It was a fabulous, cheap, space-saving solution that allowed my boys to scooter to their heart’s content. They got to expend all of their energy (a benefit of incalculable value!) They got to enjoy the independence of propelling themselves on their own power. And when they got tired, it was easy to tow them and their scooters in the bike trailer. 

This is now a good family biking option for us, which works great for visits to carfree paths like the Banks-Vernonia Trail. It could also be great for parents who need to tow kids through high traffic areas, but then let them get out and ride their own scooters around parks and pathways. For summer bike vacations, scooters pack down into small spaces. I’m even thinking this could be a good option for multi-modal rides, as big families like ours can’t easily take bikes on public transit, simply because there are so many of us. 

The bike trailer + scooter option is a new favorite that we are excited to utilize this summer. Happy riding!

Missed Connection: The bike I wish I knew

Black cargo bike

Have you ever fallen for a bike at first sight? Ever seen a bike you instantly loved and wished was yours? Maybe you just got a glimpse as you passed and you’ve kicked yourself ever since for not stopping to make its acquaintance. Did you turn around and go back looking, only to be left with a fleeting memory that haunts your dreams?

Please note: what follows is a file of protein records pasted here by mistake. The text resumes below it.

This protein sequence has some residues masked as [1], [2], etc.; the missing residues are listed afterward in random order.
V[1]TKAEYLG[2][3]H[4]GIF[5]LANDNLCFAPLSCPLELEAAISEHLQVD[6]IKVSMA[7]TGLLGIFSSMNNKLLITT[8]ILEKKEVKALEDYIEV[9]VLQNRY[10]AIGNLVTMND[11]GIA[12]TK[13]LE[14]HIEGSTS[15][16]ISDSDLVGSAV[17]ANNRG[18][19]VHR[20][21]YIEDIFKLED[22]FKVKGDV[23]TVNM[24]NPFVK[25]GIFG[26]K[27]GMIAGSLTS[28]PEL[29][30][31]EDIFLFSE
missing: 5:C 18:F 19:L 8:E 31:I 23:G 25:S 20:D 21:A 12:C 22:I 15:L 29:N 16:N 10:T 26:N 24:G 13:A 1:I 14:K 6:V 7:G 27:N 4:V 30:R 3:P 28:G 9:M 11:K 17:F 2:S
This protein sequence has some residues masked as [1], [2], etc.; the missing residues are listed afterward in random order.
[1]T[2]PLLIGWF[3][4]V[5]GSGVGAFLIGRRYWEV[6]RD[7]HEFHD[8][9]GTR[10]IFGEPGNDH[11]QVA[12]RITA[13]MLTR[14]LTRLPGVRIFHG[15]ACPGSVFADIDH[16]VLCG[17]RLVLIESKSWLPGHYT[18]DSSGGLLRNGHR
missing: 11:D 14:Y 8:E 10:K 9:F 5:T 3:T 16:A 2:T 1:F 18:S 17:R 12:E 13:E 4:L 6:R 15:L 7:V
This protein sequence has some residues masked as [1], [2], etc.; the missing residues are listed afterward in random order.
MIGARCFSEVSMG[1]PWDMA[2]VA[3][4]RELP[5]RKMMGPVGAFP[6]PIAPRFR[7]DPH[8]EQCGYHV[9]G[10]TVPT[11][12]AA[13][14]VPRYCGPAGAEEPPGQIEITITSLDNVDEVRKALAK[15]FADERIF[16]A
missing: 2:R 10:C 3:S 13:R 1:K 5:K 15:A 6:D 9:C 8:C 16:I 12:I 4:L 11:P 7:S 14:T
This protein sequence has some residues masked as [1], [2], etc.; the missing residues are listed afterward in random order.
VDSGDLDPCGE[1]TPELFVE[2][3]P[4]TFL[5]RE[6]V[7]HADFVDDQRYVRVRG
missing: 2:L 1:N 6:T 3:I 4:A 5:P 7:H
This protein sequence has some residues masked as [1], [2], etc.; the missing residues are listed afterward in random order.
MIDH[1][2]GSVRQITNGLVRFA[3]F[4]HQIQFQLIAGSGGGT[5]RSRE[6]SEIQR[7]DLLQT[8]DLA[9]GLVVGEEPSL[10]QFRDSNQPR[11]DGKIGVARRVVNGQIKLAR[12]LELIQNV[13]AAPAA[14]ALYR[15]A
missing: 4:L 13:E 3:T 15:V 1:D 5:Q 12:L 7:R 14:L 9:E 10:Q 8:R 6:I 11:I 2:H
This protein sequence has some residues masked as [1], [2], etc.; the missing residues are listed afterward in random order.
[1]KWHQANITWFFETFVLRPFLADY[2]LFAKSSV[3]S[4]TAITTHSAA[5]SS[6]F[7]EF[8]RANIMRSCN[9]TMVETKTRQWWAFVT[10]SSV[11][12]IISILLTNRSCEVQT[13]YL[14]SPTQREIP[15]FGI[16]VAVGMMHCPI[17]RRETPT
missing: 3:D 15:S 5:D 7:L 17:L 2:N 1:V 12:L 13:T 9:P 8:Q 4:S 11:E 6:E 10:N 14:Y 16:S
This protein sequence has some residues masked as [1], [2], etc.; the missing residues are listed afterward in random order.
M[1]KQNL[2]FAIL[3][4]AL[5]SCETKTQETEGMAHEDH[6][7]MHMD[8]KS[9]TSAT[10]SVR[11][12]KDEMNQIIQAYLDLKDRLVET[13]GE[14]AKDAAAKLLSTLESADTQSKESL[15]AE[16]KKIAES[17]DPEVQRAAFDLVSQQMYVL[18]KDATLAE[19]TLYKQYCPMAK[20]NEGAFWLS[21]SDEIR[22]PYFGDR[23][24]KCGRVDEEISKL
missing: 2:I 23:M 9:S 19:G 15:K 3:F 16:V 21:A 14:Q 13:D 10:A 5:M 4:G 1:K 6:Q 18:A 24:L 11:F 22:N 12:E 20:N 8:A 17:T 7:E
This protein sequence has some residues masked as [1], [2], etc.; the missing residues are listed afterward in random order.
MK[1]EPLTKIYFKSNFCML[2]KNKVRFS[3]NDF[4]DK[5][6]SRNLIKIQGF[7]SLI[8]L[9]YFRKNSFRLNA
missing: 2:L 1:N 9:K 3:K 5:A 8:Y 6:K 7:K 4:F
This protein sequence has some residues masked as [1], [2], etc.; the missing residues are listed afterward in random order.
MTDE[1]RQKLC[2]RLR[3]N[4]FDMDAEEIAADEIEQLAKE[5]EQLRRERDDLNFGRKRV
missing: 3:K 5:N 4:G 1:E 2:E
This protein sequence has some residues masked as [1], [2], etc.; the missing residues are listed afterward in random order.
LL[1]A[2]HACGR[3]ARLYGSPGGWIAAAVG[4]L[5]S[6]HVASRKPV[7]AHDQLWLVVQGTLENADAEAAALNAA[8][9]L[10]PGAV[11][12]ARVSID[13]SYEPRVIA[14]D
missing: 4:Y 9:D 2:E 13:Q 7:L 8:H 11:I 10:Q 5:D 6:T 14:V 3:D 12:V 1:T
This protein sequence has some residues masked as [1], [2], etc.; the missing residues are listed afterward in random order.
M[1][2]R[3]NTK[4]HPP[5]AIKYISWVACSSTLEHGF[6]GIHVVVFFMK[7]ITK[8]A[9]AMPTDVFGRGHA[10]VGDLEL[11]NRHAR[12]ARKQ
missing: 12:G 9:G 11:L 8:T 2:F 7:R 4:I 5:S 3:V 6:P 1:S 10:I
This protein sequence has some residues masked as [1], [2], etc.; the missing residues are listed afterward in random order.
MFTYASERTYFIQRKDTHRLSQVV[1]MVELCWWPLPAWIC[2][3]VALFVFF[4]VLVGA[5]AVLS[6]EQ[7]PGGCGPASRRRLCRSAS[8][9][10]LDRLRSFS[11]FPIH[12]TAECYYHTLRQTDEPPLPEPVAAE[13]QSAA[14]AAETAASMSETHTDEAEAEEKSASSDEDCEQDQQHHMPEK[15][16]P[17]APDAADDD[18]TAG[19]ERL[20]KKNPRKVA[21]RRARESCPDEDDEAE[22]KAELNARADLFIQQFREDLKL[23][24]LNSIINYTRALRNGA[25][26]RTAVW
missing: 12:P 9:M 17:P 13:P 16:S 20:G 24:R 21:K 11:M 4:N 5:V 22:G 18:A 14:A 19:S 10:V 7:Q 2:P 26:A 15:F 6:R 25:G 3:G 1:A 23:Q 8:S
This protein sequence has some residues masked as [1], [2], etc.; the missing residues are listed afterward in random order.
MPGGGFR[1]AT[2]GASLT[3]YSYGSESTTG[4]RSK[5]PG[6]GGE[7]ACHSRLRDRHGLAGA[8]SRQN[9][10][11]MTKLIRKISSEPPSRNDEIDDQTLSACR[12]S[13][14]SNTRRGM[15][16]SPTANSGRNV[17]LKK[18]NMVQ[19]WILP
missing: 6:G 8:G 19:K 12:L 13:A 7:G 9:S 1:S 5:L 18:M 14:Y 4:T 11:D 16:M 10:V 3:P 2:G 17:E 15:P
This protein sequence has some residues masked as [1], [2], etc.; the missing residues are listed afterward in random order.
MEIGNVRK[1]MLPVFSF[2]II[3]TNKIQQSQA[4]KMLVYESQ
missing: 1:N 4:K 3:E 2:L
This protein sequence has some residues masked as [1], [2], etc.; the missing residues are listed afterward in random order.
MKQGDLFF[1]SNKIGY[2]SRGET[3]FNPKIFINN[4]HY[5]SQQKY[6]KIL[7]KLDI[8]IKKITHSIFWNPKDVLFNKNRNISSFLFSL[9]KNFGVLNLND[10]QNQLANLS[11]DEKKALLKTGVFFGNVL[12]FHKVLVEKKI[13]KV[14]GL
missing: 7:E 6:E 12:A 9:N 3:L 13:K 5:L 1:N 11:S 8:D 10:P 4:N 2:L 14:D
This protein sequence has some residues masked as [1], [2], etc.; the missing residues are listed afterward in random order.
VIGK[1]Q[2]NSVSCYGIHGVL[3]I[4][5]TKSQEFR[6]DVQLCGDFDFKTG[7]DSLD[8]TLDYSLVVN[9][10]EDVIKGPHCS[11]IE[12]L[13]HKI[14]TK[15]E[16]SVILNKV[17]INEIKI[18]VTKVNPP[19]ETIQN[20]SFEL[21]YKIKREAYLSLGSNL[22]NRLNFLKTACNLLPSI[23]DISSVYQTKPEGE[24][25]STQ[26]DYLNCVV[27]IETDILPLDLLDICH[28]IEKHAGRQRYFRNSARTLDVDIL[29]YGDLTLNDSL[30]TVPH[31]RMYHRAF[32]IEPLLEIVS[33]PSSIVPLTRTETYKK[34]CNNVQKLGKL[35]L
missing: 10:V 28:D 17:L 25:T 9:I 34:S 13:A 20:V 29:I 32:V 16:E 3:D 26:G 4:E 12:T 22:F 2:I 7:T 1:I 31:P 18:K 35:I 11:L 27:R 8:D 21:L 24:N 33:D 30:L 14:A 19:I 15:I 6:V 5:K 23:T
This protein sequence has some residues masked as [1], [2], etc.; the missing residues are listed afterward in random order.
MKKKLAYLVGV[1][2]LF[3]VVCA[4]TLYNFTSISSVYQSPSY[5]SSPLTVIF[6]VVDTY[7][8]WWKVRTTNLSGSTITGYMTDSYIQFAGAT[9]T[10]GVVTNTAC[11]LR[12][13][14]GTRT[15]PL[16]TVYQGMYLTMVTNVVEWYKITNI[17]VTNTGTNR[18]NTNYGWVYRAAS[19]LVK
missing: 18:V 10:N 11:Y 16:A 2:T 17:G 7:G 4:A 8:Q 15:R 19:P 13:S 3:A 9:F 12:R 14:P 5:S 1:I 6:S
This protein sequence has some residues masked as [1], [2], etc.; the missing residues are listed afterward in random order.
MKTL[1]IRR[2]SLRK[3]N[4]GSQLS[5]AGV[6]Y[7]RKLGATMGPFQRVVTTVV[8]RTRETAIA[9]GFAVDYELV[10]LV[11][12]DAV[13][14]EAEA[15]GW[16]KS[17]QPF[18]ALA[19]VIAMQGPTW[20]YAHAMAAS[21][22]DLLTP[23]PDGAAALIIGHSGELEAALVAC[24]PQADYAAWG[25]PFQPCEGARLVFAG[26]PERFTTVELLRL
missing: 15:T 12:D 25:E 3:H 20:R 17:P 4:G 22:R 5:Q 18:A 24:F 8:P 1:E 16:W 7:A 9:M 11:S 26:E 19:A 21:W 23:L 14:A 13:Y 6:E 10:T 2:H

I have such a bike stuck in my mind. I was searching for used kid-carrying box bikes, with an impossibly small budget. I recall an old Madsen with a four-seater bucket for $700 that I really wanted, but couldn’t quite afford or seem to justify. (I still wish I had tried that one out: I’m curious how the bike rides differently with the box in back, instead of in front.)  I passed on a lot of cargo bikes that could only carry two kids. I skipped over electric bikes that were way out of my price range. Then as I was scrolling through Offer Up, I found this incredible European beauty. At over $1,000 I didn’t think I could swing it, and I have regretted it ever since!

Look at that front box. Two benches. Room for four kids. Benches look easy to remove. Back rack is already installed. The seat and style are gorgeous. It looks like an effortlessly smooth ride. What a beauty! And the description says it folds.

I know. Maybe if we’d met, my dreams would have been dashed. Maybe this bike and I wouldn’t have been a good fit. Maybe it looks better in the photo than in real life. Maybe the image is nice, but the ride isn’t as great as it looks. Maybe it just wasn’t meant to be.